(XXII. 29.) Summer, 5th month. Seven persons from Yaku arrived.
Autumn, 7th month. Twenty more persons arrived from Yaku. There were first and last in all thirty persons. They were all settled in Enowi. They never went away again, but all died there.
Autumn, 7th month. Silla sent the Nama, Chuk Syé-să, with tribute of an image of Buddha.
A.D. 617. 25th year, Summer, 6th month. It was reported from the province of Idzumo that there was in the district of Kando a gourd of the size of an amphora.
In this year there were good crops of the five kinds of grain.
A.D. 618. 26th year, Autumn, 8th month, 1st day. Koryö sent envoys with tribute of local productions, and reported that Yang-Ti of the Sui dynasty had invaded that country with a force of 300,000 men, but had, on the contrary, been beaten by them. (XXII. 30.) They therefore sent a present of two captives, named Chên-kung and P‘u-t‘ung, with such things as flutes, cross-bows, and catapults—ten in all. They also sent one camel, bred in their country.
This year Kahabe no Omi was sent to the province of Aki with orders to build ships. On arriving at the mountain, he sought for ship timber. Having found good timber, he marked it and was about to cut it, when a man appeared, and said:—"This is a thunder-tree, and must not be cut." Kahabe no Omi said:—"Shall even the Thunder-god oppose the Imperial commands?" So having offered many mitegura, he sent workmen to cut down the timber. Straightway a great rain fell, and it thundered and lightened. Hereupon Kahabe no Omi drew his sword, and said:—"O Thunder-god, harm not the workmen; it is my person that thou shouldst injure." So he looked up and waited. But although the God thundered more than ten times, he could not harm Kahabe no Omi. Then (XXII. 31.) he changed himself into a small fish, which stuck between the branches of the tree. Kahabe no Omi forthwith took the fish, and burnt it. So at last the ships were built.
Autumn, 7th month. There was a fisherman of the province of Settsu, who cast his net in the Horiye. Something entered his net formed like a child, which was neither a fish nor a man. Its name was unknown.
A.D. 620. 28th year, Autumn, 8th month. Two men of Yaku were cast away on the island of Idzu.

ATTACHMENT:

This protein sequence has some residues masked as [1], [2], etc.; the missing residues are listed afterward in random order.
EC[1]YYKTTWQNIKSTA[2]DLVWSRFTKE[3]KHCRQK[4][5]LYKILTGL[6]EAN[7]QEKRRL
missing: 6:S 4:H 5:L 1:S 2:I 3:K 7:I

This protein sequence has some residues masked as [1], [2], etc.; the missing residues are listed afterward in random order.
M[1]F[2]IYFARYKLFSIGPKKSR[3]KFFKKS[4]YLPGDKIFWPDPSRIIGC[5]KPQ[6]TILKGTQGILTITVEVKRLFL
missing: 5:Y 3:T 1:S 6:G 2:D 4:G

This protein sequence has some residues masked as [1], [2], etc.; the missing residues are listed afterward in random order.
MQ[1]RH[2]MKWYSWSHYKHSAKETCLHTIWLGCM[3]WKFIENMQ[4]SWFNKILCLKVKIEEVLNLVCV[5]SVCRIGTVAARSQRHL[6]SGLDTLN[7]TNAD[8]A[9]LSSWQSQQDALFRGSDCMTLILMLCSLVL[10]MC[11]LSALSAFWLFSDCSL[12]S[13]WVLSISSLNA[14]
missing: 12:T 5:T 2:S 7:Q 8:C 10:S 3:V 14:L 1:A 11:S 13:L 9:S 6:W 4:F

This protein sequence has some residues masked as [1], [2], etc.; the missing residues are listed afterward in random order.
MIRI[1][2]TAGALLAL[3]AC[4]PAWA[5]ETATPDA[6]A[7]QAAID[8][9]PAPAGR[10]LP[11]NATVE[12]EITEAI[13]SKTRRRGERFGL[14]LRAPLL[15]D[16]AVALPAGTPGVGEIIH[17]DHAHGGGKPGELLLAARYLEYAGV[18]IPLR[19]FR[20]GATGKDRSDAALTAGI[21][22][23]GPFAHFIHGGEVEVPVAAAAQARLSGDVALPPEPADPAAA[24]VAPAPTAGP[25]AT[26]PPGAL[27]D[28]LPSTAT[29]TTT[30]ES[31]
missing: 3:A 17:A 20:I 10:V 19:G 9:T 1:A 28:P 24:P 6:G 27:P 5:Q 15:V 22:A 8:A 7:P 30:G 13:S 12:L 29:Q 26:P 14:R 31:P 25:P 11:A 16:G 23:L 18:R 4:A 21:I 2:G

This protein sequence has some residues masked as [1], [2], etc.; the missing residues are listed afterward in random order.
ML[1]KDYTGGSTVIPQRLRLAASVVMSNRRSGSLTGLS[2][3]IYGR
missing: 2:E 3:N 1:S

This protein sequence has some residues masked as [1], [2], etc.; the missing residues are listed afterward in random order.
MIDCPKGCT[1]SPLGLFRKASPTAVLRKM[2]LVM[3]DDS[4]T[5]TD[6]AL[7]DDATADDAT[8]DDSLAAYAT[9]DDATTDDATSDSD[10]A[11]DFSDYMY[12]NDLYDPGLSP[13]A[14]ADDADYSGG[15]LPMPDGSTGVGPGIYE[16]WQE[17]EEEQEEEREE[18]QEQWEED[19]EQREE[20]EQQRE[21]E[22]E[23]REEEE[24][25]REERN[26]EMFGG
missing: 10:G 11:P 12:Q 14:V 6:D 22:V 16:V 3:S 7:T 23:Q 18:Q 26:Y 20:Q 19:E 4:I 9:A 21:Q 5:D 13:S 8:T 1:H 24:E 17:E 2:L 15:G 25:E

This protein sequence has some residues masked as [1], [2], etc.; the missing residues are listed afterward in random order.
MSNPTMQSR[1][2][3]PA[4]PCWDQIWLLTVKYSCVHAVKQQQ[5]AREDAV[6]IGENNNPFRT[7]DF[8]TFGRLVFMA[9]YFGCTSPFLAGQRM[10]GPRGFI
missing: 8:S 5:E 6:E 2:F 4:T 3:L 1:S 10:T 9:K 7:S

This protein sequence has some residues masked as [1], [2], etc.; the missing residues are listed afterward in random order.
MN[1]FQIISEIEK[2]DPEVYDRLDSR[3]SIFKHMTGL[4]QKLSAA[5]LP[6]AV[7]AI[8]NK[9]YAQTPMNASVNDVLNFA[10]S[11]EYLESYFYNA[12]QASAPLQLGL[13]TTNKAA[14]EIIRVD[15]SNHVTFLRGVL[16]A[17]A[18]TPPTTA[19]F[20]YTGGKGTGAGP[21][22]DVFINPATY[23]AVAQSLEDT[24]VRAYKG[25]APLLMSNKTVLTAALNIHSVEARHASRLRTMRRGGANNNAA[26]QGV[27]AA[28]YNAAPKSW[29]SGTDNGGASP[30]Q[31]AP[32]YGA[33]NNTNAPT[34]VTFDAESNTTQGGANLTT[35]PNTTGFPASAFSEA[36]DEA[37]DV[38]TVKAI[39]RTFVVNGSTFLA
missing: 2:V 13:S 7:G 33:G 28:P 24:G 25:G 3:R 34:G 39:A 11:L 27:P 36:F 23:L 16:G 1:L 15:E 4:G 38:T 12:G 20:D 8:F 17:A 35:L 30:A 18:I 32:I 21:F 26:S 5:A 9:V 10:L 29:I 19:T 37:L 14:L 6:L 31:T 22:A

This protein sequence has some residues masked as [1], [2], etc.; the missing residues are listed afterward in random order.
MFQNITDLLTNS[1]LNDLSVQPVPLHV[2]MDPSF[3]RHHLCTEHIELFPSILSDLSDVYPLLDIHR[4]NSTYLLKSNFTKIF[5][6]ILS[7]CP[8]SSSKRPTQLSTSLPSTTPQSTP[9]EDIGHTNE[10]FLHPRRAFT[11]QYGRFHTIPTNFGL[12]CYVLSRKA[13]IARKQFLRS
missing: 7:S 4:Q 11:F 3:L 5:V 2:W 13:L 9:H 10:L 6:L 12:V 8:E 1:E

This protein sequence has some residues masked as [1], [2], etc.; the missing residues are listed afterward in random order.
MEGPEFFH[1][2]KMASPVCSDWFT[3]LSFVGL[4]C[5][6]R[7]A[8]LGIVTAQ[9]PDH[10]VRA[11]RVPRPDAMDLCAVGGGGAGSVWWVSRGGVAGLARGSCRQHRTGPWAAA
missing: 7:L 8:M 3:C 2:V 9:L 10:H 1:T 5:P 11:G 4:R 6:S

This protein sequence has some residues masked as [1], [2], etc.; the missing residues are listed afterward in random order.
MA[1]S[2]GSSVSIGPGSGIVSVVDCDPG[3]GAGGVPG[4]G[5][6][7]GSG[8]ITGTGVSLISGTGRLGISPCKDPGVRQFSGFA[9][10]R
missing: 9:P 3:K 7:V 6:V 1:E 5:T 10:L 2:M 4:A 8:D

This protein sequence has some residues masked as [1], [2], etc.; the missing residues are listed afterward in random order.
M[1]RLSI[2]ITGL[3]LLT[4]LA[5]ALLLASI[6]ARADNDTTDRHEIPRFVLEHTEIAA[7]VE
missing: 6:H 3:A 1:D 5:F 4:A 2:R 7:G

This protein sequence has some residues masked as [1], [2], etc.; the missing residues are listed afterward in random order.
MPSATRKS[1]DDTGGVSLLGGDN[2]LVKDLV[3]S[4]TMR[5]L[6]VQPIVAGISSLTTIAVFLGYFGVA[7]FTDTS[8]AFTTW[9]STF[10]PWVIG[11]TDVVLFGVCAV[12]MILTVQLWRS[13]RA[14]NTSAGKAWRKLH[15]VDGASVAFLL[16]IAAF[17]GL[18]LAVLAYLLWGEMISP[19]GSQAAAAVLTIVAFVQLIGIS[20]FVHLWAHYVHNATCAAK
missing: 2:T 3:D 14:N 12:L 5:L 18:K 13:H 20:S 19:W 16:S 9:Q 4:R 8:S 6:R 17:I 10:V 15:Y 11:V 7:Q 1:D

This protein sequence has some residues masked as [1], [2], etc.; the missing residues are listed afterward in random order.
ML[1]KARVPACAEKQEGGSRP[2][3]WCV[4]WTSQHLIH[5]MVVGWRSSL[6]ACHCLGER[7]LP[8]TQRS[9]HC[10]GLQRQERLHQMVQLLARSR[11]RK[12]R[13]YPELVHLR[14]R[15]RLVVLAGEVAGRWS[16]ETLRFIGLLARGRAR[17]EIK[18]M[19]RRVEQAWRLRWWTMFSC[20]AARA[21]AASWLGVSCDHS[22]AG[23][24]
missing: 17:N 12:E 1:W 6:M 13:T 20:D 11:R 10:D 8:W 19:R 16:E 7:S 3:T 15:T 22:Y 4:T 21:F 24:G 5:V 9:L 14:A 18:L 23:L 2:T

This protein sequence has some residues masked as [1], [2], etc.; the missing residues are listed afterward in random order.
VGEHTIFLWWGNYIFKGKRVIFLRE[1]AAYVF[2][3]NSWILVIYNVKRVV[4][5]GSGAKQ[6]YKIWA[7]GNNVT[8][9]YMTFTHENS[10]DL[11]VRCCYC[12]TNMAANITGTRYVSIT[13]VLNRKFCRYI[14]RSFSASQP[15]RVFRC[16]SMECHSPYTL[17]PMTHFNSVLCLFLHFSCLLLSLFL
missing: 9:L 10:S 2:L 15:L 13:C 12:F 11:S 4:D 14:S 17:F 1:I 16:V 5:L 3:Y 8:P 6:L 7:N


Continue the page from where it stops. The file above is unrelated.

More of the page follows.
Autumn, 10th month. The top of the Misasagi of Hinokuma was covered with pebbles. Outside the boundary the earth was piled up into a hill, and each of the noble houses was charged to erect a great pillar on the top of the hill of earth. Now the pillar set up by Yamato no Aya no Saka no Uhe no Atahe was very much higher than the others, and the men of that time gave him the name of Ohohashira (great-pillar) no Atahe.
12th month, 1st day. There was a red appearance in the sky, over a rod in length, and resembling the tail of a fowl in shape.
(XXII. 32.) This year, the Prince Imperial, in concert with Shima no Oho-omi, drew up a history of the Emperors, a history of the country, and the original record of the Omi, the Muraji, the Tomo no Miyakko, the Kuni no Miyakko, the 180 Be, and the free subjects.
A.D. 621. 29th year, Spring, 2nd month, 5th day. In the middle of the night the Imperial Prince Mŭmayado no Toyotomimi no Mikoto died in the Palace of Ikaruga. At this time all the Princes and Omi, as well as the people of the Empire, the old, as if they had lost a dear child, had no taste for salt and vinegar in their mouths, the young, as if they had lost a beloved parent, filled the ways with the sound of their lamenting. The farmer ceased from his plough, and the pounding woman laid down her pestle. They all said:—"The sun and moon have lost their brightness; heaven and earth (XXII. 33.) have crumbled to ruin: henceforward, in whom shall we put our trust?"
In this month the Prince Imperial Kamitsumiya was buried in the Shinaga Misasagi.
At this time Hyé-chă, the Buddhist priest of Koryö, heard of the death of the Prince Imperial Kamitsumiya, and was greatly grieved thereat. He invited the priests, and in honour of the Prince Imperial gave them a meal, and explained the sacred books in person. On this day he prayed, saying:—"In the land of Nippon there is a sage, by name the Imperial Prince Kamitsumiya Toyotomimi. Certainly Heaven has freely endowed him with the virtues of a sage. Born in the Land of Nippon, he thoroughly possessed the three fundamental principles, he continued the great plans of the former sages. He reverenced the Three Precious Things, and assisted the people in their distress. He was truly a great sage. And now the Prince Imperial is dead. I, although a foreigner, was in heart closely united to him. Now what avails it that I alone should survive? I have determined to die on the 5th day of the 2nd month of next year. So shall I meet the Prince Imperial Kamitsumiya in the Pure Land, and together with him pass through the metempsychosis of all living creatures." Now when the appointed day came, Hyé-chă (XXII. 34.) died, and all the people of that day said one to another:—"Prince Kamitsumiya is not the only sage, Hyé-chă is also a sage."